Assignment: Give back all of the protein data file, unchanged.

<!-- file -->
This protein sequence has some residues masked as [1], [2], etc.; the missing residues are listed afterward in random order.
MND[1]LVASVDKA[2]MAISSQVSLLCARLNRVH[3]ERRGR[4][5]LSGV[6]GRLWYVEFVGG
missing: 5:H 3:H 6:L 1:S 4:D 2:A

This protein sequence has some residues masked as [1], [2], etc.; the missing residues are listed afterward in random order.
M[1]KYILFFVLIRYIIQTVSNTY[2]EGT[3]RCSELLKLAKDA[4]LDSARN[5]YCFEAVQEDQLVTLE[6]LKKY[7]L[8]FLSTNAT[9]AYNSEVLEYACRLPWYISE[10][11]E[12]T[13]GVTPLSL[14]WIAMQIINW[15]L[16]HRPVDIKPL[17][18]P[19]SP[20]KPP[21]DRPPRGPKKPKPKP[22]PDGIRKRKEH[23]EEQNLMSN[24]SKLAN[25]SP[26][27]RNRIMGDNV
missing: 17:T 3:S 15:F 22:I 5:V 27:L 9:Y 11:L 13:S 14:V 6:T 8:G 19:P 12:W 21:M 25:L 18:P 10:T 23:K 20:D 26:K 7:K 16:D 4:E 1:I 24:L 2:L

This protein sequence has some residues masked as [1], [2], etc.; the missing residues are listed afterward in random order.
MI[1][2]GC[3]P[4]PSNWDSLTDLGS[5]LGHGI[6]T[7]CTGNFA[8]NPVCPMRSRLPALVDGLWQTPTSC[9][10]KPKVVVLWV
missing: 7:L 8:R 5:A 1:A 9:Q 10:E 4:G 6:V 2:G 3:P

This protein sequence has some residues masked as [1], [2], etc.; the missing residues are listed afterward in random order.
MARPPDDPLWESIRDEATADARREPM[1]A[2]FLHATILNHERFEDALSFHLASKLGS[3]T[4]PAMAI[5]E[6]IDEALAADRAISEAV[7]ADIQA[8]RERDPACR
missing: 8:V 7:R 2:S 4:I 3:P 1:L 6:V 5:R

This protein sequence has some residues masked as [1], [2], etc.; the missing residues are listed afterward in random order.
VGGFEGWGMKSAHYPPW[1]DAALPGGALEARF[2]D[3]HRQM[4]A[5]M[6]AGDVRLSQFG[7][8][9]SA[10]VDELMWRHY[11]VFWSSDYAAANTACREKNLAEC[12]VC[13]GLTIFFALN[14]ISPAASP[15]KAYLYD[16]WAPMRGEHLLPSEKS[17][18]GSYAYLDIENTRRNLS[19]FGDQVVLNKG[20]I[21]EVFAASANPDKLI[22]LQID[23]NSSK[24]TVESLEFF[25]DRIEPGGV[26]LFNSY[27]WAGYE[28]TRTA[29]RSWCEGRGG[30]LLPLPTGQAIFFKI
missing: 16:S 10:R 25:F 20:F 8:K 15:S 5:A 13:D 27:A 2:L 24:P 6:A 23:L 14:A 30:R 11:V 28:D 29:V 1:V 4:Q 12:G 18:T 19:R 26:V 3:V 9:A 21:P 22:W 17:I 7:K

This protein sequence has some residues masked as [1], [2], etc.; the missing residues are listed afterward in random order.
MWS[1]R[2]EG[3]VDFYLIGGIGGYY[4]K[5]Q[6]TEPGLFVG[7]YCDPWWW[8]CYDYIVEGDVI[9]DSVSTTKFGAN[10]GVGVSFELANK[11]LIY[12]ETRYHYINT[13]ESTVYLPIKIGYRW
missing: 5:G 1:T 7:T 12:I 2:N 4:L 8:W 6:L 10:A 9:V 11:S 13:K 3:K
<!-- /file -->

This protein sequence has some residues masked as [1], [2], etc.; the missing residues are listed afterward in random order.
MND[1]LVASVDKA[2]MAISSQVSLLCARLNRVH[3]ERRGR[4][5]LSGV[6]GRLWYVEFVGG
missing: 5:H 3:H 6:L 1:S 4:D 2:A

This protein sequence has some residues masked as [1], [2], etc.; the missing residues are listed afterward in random order.
M[1]KYILFFVLIRYIIQTVSNTY[2]EGT[3]RCSELLKLAKDA[4]LDSARN[5]YCFEAVQEDQLVTLE[6]LKKY[7]L[8]FLSTNAT[9]AYNSEVLEYACRLPWYISE[10][11]E[12]T[13]GVTPLSL[14]WIAMQIINW[15]L[16]HRPVDIKPL[17][18]P[19]SP[20]KPP[21]DRPPRGPKKPKPKP[22]PDGIRKRKEH[23]EEQNLMSN[24]SKLAN[25]SP[26][27]RNRIMGDNV
missing: 17:T 3:S 15:F 22:I 5:V 27:L 9:Y 11:L 13:S 14:V 6:T 8:G 19:P 12:W 21:M 25:L 18:P 10:T 23:K 20:D 26:K 7:K 16:D 4:E 1:I 24:L 2:L

This protein sequence has some residues masked as [1], [2], etc.; the missing residues are listed afterward in random order.
MI[1][2]GC[3]P[4]PSNWDSLTDLGS[5]LGHGI[6]T[7]CTGNFA[8]NPVCPMRSRLPALVDGLWQTPTSC[9][10]KPKVVVLWV
missing: 7:L 8:R 5:A 1:A 9:Q 10:E 4:G 6:V 2:G 3:P

This protein sequence has some residues masked as [1], [2], etc.; the missing residues are listed afterward in random order.
MARPPDDPLWESIRDEATADARREPM[1]A[2]FLHATILNHERFEDALSFHLASKLGS[3]T[4]PAMAI[5]E[6]IDEALAADRAISEAV[7]ADIQA[8]RERDPACR
missing: 8:V 7:R 2:S 4:I 3:P 1:L 6:V 5:R

This protein sequence has some residues masked as [1], [2], etc.; the missing residues are listed afterward in random order.
VGGFEGWGMKSAHYPPW[1]DAALPGGALEARF[2]D[3]HRQM[4]A[5]M[6]AGDVRLSQFG[7][8][9]SA[10]VDELMWRHY[11]VFWSSDYAAANTACREKNLAEC[12]VC[13]GLTIFFALN[14]ISPAASP[15]KAYLYD[16]WAPMRGEHLLPSEKS[17][18]GSYAYLDIENTRRNLS[19]FGDQVVLNKG[20]I[21]EVFAASANPDKLI[22]LQID[23]NSSK[24]TVESLEFF[25]DRIEPGGV[26]LFNSY[27]WAGYE[28]TRTA[29]RSWCEGRGG[30]LLPLPTGQAIFFKI
missing: 16:S 10:R 25:F 20:F 8:K 15:S 5:A 13:D 27:A 2:L 24:P 6:A 23:L 14:A 30:R 11:V 28:D 29:V 1:V 4:Q 12:G 18:T 19:R 26:V 3:V 9:A 21:P 22:W 17:I 7:K

This protein sequence has some residues masked as [1], [2], etc.; the missing residues are listed afterward in random order.
MWS[1]R[2]EG[3]VDFYLIGGIGGYY[4]K[5]Q[6]TEPGLFVG[7]YCDPWWW[8]CYDYIVEGDVI[9]DSVSTTKFGAN[10]GVGVSFELANK[11]LIY[12]ETRYHYINT[13]ESTVYLPIKIGYRW
missing: 5:G 1:T 7:T 12:I 2:N 4:L 8:W 6:L 10:A 9:V 11:S 13:K 3:K